By LERPONG AMSA-NGIAM
The 28-year-old Buriram United player says the Thais will need to overcome a wall of noise and pressure inside Kuala Lumpur’s 87,000-seater stadium as they seek victory in a rematch of the 2014 final.
Thailand and Malaysia have met 13 times in the tournament’s history, the Kingdom winning seven matches, drawing three and losing three against the neighbours. However, all three of those defeats came at this venue.
“It gets even tougher from now on,” said Pansa, who hails from Chanthaburi. “Pressure from the home fans is the first thing we have to bear. We need high levels of concentration but I believe the team can pull it off,” added the defender, who has been called up by coach Milovan Rejavac for the first time since Fifa World Cup qualification games in June 2017.
Pansa says he is excited to be playing in front of the biggest crowd in his career but will try to turn the atmosphere into motivation to break the Thai jinx at the stadium.
“I’ve never played in front of crowd this big. But the more fans there are, the more entertaining the game we can bring to the pitch. If we can beat the home team, our fans there should accept us more. This is a challenge,” Pansa said.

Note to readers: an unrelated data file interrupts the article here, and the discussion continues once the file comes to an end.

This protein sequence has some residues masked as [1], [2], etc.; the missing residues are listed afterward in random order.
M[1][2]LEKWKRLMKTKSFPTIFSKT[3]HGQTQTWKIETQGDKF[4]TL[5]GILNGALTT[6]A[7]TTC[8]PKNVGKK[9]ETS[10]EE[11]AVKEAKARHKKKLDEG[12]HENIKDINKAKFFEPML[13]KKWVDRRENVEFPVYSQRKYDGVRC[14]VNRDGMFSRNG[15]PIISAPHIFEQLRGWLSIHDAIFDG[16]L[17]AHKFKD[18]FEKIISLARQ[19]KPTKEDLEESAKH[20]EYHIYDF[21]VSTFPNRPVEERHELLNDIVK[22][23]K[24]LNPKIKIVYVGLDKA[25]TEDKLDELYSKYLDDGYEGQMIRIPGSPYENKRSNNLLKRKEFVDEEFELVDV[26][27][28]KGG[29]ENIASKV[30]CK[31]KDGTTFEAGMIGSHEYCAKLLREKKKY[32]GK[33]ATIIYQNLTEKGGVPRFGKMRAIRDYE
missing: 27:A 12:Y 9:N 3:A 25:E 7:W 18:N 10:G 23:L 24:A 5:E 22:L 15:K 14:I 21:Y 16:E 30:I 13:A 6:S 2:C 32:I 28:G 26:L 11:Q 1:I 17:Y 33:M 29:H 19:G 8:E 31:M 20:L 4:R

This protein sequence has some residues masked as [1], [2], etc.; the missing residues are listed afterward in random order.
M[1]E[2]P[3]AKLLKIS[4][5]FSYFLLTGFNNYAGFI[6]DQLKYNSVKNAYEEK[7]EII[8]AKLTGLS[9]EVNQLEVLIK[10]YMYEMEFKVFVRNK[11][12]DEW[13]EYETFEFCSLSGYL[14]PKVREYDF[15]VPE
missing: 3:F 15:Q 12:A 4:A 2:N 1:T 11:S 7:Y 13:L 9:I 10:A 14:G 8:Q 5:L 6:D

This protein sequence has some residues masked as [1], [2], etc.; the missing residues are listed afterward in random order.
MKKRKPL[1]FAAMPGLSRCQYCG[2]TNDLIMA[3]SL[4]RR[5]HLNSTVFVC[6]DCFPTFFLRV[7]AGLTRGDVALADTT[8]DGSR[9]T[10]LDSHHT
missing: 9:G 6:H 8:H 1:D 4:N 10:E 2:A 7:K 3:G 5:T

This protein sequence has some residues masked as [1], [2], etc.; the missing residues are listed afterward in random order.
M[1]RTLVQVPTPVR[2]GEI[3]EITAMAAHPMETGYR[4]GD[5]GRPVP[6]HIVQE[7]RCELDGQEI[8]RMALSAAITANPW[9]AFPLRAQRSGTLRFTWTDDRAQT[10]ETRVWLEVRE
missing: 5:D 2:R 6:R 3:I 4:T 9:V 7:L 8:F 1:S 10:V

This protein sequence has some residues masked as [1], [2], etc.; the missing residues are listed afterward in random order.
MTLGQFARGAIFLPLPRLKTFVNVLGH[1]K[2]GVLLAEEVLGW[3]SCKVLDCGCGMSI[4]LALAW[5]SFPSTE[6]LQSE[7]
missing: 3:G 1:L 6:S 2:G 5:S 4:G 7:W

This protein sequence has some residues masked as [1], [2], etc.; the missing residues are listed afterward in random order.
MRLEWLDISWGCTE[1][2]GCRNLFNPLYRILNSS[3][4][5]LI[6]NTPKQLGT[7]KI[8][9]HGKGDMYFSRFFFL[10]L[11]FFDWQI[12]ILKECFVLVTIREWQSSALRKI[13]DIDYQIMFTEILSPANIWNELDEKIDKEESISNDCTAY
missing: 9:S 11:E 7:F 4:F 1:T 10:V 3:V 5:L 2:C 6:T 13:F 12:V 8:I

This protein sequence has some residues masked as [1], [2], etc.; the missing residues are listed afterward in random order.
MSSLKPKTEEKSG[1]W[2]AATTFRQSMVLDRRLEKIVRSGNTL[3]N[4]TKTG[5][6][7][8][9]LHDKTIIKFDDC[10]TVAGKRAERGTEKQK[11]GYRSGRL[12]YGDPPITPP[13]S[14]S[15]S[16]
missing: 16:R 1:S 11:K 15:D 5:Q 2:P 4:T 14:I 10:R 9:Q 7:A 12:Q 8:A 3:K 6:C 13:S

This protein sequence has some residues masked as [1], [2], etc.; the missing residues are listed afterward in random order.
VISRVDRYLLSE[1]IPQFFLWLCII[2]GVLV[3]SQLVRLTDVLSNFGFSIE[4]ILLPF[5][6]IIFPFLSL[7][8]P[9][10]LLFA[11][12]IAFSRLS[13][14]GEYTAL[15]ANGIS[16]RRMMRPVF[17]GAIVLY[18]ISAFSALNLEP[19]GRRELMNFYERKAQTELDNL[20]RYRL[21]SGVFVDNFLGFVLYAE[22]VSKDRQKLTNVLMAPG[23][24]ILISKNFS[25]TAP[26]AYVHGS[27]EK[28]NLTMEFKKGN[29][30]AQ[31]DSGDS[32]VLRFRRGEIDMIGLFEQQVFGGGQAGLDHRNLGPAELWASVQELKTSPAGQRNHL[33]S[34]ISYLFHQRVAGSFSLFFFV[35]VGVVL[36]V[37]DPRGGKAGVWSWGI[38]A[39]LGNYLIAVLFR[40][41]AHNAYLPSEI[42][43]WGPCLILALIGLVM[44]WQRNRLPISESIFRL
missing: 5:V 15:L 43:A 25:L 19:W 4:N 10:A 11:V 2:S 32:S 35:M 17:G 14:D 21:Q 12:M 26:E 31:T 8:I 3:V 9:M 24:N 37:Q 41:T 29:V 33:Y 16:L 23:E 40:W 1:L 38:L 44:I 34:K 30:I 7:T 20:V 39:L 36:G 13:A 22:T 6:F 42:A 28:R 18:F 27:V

Meanwhile midfielder Thitipan Puangchan is hoping to recover from an ankle injury in time for Saturday’s game.
The 25-year-old vice captain was left with a swollen ankle after the game with Singapore on Sunday, which means he’s doubtful for the semi-final first leg.
“The injury is not serious. I will try to take a good care of myself and be fit in time for Saturday,” said Thitipan.
Thailand have not lost a game on their way to the semi-finals, beating Timor Leste 7-0, Indonesia 4-2, holding the Philippines 1-1, before crushing Singapore 4-0 to finish top of B Group. The team will fly to Kuala Lumpur this afternoon and will have a day’s preparation before Saturday’s game, which will be televised live from 7pm on Channel 7. The second leg will take place in Bangkok on December 5.